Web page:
Just Ask Team Committee
Yesterday Just Ask hosted our first free webinar titled Managing Changes to Reference Services. It sold out fairly quickly, so we recorded the webinar and Gail was kind enough to send us a copy of her slides.
The recording of the webinar can be found here: http://ala.adobeconnect.com/p7tui6cm9re/. The presentation runs about 1:16 minutes.
Gail's slides have been attached as a PDF file.
Description of the webinar:
Managing Changes to Reference Services: Keeping Reference Services (and Reference Librarians) Alive in a Turbulent Environment
A free webinar, sponsored by JustAsk
Being a librarian isn’t what it used to be, but how do you deal with and manage this shift? Libraries and the services they provide are adapting to meet the ever-changing needs of their communities. How can reference librarians embrace and lead change to keep their services relevant, while staying sane and healthy? This webinar, featuring Gail Griffith, will discuss change and transition as it relates to reference librarians and departments. Using online discussion and activities, Griffith will not only ask participants to define current reference trends and models, she will discuss how reference librarians and professionals can manage change on a personal and professional level.
By the end of the sessions participants should be able to:
- Describe changes occurring in the provision of reference services, along with 2 positive and 2 negative impacts of the changing environment
- Identify the difference between change and transition (Bridges model)
- Articulate one reason why reference service remains an important part of library service (building on elevator speeches training?)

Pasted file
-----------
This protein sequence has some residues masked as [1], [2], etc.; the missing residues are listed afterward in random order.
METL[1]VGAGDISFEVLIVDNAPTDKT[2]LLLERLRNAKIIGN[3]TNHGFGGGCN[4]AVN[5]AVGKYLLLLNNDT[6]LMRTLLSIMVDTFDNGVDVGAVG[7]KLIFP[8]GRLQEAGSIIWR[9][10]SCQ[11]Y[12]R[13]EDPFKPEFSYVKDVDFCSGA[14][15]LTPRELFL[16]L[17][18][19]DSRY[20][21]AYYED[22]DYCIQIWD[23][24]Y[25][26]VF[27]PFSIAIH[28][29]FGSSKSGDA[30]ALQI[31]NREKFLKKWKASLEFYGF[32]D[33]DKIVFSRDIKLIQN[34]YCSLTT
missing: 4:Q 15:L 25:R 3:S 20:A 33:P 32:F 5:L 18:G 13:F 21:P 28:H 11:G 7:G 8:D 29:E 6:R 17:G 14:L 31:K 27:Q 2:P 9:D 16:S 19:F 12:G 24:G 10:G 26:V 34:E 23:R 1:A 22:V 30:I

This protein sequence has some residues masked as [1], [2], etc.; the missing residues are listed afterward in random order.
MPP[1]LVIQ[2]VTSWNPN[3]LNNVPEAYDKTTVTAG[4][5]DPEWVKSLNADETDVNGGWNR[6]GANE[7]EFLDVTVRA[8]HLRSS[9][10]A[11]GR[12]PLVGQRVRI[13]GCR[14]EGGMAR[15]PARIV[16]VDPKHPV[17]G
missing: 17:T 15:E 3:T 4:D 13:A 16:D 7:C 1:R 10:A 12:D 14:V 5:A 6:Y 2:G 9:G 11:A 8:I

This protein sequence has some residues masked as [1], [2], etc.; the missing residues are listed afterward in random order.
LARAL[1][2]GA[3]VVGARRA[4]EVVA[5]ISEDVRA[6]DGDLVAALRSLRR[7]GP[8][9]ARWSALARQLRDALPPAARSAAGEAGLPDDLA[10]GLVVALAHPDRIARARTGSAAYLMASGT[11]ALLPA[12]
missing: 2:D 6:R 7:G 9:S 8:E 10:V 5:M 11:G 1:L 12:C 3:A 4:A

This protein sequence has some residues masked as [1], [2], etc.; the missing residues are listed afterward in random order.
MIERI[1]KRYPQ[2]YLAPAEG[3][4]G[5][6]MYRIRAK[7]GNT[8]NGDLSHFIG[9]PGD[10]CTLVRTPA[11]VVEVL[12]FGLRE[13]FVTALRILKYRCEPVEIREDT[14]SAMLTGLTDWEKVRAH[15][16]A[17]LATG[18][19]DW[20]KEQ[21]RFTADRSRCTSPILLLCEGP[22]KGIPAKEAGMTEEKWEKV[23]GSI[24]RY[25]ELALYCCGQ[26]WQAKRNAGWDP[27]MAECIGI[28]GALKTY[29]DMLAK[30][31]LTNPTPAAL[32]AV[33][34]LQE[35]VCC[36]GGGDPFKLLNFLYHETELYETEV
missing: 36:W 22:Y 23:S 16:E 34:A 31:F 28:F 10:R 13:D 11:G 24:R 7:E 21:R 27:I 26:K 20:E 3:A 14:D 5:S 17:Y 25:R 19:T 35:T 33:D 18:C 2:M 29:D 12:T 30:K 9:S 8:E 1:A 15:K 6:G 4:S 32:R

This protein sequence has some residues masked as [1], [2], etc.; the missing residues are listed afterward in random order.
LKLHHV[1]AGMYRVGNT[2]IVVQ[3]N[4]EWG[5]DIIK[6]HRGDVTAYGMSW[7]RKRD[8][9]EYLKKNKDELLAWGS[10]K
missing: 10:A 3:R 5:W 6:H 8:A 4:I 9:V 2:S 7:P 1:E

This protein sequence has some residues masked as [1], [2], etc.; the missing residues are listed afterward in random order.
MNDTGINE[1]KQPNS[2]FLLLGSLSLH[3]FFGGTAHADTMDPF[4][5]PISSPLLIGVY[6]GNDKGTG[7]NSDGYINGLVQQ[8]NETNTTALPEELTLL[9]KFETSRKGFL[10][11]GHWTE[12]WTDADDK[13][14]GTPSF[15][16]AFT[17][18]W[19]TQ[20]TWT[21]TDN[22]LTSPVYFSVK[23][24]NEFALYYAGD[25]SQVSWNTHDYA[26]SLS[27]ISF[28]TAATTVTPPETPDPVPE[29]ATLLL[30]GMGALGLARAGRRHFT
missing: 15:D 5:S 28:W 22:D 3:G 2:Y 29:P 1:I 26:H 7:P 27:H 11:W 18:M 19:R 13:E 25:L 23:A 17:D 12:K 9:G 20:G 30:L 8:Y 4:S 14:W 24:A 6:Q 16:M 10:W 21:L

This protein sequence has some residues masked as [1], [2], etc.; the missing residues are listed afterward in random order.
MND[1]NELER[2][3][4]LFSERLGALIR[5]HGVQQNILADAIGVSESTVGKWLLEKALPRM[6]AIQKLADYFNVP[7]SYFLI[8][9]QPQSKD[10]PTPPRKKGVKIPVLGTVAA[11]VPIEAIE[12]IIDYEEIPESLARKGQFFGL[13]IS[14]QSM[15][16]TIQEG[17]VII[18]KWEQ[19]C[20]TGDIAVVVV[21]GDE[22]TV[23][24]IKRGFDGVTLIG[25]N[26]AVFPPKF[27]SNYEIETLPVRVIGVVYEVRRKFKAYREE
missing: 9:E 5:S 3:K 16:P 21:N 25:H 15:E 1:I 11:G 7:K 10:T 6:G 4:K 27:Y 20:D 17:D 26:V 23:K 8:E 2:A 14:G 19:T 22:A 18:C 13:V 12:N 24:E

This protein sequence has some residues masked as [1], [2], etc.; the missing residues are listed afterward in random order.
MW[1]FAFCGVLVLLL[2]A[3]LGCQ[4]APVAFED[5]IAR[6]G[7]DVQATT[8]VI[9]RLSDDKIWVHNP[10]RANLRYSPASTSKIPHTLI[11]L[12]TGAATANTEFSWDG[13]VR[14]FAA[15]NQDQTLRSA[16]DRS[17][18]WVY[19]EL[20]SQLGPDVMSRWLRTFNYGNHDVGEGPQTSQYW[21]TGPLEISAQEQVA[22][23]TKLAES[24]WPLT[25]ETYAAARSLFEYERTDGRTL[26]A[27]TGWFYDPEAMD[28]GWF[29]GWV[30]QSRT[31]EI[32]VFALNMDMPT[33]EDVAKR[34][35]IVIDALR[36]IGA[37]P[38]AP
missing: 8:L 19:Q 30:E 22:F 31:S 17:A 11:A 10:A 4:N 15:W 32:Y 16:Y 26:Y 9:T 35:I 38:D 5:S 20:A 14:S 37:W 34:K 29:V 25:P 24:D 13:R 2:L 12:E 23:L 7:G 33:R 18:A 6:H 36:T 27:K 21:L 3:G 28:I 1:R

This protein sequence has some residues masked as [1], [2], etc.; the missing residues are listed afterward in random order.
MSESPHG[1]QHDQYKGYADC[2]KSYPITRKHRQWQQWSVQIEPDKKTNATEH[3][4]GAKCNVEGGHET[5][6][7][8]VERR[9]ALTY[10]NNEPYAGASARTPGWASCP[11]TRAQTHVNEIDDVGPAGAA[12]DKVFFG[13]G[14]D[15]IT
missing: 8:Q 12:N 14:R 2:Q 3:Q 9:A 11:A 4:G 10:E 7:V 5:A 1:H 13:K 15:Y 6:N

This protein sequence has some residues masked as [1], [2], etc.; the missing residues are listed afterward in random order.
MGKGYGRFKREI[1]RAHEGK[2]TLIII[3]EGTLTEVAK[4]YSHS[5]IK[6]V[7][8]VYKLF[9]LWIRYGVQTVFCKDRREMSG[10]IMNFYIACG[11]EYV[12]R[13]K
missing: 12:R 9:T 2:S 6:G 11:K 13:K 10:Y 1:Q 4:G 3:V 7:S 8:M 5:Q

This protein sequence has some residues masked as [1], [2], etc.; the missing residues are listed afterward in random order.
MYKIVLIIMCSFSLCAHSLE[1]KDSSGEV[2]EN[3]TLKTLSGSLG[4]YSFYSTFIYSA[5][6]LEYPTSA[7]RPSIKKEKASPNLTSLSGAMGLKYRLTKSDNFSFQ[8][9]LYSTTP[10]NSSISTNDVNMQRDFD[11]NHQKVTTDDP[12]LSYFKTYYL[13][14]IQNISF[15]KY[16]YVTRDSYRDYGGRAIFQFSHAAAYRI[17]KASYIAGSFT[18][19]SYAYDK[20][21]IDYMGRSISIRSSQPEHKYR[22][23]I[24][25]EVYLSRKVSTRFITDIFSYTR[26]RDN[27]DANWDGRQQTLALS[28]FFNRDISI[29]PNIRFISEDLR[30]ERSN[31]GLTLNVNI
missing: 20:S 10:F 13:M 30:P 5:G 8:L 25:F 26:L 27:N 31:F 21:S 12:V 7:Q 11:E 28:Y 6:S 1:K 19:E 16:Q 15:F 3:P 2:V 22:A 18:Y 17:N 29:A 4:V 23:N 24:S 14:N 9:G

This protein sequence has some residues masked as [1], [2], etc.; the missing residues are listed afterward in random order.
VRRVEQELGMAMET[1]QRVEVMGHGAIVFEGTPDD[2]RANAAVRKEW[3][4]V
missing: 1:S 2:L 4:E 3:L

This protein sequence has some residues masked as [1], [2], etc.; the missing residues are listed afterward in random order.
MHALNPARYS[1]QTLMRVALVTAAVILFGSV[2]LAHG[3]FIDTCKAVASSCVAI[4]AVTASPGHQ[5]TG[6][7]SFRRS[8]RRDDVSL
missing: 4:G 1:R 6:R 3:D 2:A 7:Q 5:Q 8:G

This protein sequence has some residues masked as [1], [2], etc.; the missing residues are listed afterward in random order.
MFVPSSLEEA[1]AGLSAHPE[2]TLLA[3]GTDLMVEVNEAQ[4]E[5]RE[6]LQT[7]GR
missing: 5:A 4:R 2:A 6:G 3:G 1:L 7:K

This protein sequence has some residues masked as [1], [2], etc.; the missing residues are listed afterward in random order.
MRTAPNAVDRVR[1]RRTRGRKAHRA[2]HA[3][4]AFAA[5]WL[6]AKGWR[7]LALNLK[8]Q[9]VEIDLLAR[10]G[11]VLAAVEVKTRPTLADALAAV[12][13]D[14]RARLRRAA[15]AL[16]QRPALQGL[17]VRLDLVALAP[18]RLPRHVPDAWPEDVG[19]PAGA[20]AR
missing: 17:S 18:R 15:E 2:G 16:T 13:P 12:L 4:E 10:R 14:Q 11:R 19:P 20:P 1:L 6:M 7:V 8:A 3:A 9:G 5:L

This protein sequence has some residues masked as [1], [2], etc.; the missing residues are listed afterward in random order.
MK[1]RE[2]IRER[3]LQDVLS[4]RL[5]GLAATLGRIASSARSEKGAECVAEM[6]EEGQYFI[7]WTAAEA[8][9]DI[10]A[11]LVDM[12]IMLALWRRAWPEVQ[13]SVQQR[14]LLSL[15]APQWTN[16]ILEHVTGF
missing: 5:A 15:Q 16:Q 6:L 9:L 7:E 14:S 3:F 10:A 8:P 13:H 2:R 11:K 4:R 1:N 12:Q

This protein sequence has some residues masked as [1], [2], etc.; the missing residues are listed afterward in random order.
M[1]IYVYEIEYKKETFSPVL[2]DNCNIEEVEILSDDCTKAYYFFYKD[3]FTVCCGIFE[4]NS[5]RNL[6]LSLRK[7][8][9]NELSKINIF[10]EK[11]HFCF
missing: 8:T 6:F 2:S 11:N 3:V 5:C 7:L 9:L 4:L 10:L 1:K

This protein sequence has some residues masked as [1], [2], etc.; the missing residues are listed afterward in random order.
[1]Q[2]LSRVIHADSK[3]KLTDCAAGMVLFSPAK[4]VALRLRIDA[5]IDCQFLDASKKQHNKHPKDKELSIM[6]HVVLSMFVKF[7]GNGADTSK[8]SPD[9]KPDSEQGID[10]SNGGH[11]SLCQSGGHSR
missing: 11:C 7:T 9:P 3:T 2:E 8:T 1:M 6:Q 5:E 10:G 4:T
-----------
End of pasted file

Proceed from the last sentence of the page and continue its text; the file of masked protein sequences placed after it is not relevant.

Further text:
- Identify 3 opportunities for increasing the relevance of reference services in the current environment
- Identify one strategy for ‘staying sane’ in a turbulent environment
About the Presenter:
Gail Griffith enjoyed a 35-year career as a public librarian, retiring in 2008 as the Deputy Director of the Carroll County (MD) Public Library. Since 1992 she has worked with libraries throughout the country as a consultant on strategic planning, training, and leadership development projects. She currently serves as Coordinator of Maryland’s Library Associate Training Institute, a statewide program that equips Bachelor’s prepared librarians for certification.
Gail often works with the Singer Group, and co-authored (with Paula Singer) the recent book, Succession Planning in the Library: Developing Leaders, Managing Change, published by ALA.
Gail holds an MLS from the University of Maryland and an MS in Organization Development from the Johns Hopkins University.
This is a link to Just Ask's most recent free webinar Got a minute?: How to Prepare Your Parking Lot Speech.
Feel free to forward the link to anyone who may be interested.
Thanks to Stephanie Gerding, Cathay Keough, Diana Shonrock, and Andrea Hill for their work on this webinar.
Description of the Webinar:
Learn how to advocate for your library and its services wherever and whenever you meet potential library funders, supporters, and other key stakeholders through this webinar by learning to create a short parking lot speech. A parking lot speech, a conversation short enough to take place in the time needed to cross a parking lot, is an empowering method for staff, trustees, friends and other library supporters to think about and develop ways to spread the word about today's libraries. This webinar will help participants gain more of an understanding of where to obtain facts and stories that they can use in informal--and formal--settings, allowing you to promote your libraries' services and value anywhere, from literacy and lifelong learning to community spaces and opportunities, that touch upon technological and access needs.
You will walk away with the words you can rely on to state your brief but impactful message on the fly, in the grocery store, at a community event and even in a parking lot. Your parking lot speech will be drafted and honed to relay the key points that may spark future advocacy for your library.
After this webinar:
- Participants will walk away with three essential ways to identify the audience they are speaking to and gain their support.